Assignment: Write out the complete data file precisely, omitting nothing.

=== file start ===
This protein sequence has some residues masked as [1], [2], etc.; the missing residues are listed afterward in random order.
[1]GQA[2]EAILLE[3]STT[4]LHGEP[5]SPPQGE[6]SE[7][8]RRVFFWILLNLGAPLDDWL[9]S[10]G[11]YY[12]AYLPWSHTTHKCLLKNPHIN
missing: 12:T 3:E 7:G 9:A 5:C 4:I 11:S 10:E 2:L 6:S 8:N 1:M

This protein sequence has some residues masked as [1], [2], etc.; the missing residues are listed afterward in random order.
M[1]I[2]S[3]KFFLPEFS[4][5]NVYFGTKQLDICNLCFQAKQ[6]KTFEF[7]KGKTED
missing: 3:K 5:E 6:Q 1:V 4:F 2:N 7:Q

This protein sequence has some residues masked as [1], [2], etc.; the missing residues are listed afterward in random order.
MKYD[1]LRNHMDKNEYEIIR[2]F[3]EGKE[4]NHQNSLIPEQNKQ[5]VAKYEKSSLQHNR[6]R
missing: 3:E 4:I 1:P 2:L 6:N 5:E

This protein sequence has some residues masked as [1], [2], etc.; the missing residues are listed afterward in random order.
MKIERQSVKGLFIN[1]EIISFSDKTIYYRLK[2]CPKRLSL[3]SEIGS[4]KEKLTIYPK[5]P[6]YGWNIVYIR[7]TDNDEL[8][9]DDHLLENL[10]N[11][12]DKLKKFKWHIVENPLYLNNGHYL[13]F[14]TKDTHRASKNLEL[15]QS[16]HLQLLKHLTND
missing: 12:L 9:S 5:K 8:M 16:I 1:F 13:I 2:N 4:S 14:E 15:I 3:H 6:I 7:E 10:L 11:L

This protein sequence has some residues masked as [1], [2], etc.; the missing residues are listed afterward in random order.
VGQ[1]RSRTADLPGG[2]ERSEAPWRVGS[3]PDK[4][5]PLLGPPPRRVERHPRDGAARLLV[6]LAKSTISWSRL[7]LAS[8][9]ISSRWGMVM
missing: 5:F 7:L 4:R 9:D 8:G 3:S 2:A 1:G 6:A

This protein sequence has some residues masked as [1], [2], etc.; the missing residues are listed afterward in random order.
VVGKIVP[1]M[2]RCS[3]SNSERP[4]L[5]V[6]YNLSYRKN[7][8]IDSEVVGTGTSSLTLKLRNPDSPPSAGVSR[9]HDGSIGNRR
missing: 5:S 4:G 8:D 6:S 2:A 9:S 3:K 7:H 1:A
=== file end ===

This protein sequence has some residues masked as [1], [2], etc.; the missing residues are listed afterward in random order.
[1]GQA[2]EAILLE[3]STT[4]LHGEP[5]SPPQGE[6]SE[7][8]RRVFFWILLNLGAPLDDWL[9]S[10]G[11]YY[12]AYLPWSHTTHKCLLKNPHIN
missing: 12:T 3:E 7:G 9:A 5:C 4:I 11:S 10:E 2:L 6:S 8:N 1:M

This protein sequence has some residues masked as [1], [2], etc.; the missing residues are listed afterward in random order.
M[1]I[2]S[3]KFFLPEFS[4][5]NVYFGTKQLDICNLCFQAKQ[6]KTFEF[7]KGKTED
missing: 3:K 5:E 6:Q 1:V 4:F 2:N 7:Q

This protein sequence has some residues masked as [1], [2], etc.; the missing residues are listed afterward in random order.
MKYD[1]LRNHMDKNEYEIIR[2]F[3]EGKE[4]NHQNSLIPEQNKQ[5]VAKYEKSSLQHNR[6]R
missing: 3:E 4:I 1:P 2:L 6:N 5:E

This protein sequence has some residues masked as [1], [2], etc.; the missing residues are listed afterward in random order.
MKIERQSVKGLFIN[1]EIISFSDKTIYYRLK[2]CPKRLSL[3]SEIGS[4]KEKLTIYPK[5]P[6]YGWNIVYIR[7]TDNDEL[8][9]DDHLLENL[10]N[11][12]DKLKKFKWHIVENPLYLNNGHYL[13]F[14]TKDTHRASKNLEL[15]QS[16]HLQLLKHLTND
missing: 12:L 9:S 5:K 8:M 16:I 1:F 13:I 2:N 4:S 14:E 15:I 3:H 6:I 7:E 10:L 11:L

This protein sequence has some residues masked as [1], [2], etc.; the missing residues are listed afterward in random order.
VGQ[1]RSRTADLPGG[2]ERSEAPWRVGS[3]PDK[4][5]PLLGPPPRRVERHPRDGAARLLV[6]LAKSTISWSRL[7]LAS[8][9]ISSRWGMVM
missing: 5:F 7:L 4:R 9:D 8:G 3:S 2:A 1:G 6:A

This protein sequence has some residues masked as [1], [2], etc.; the missing residues are listed afterward in random order.
VVGKIVP[1]M[2]RCS[3]SNSERP[4]L[5]V[6]YNLSYRKN[7][8]IDSEVVGTGTSSLTLKLRNPDSPPSAGVSR[9]HDGSIGNRR
missing: 5:S 4:G 8:D 6:S 2:A 9:S 3:K 7:H 1:A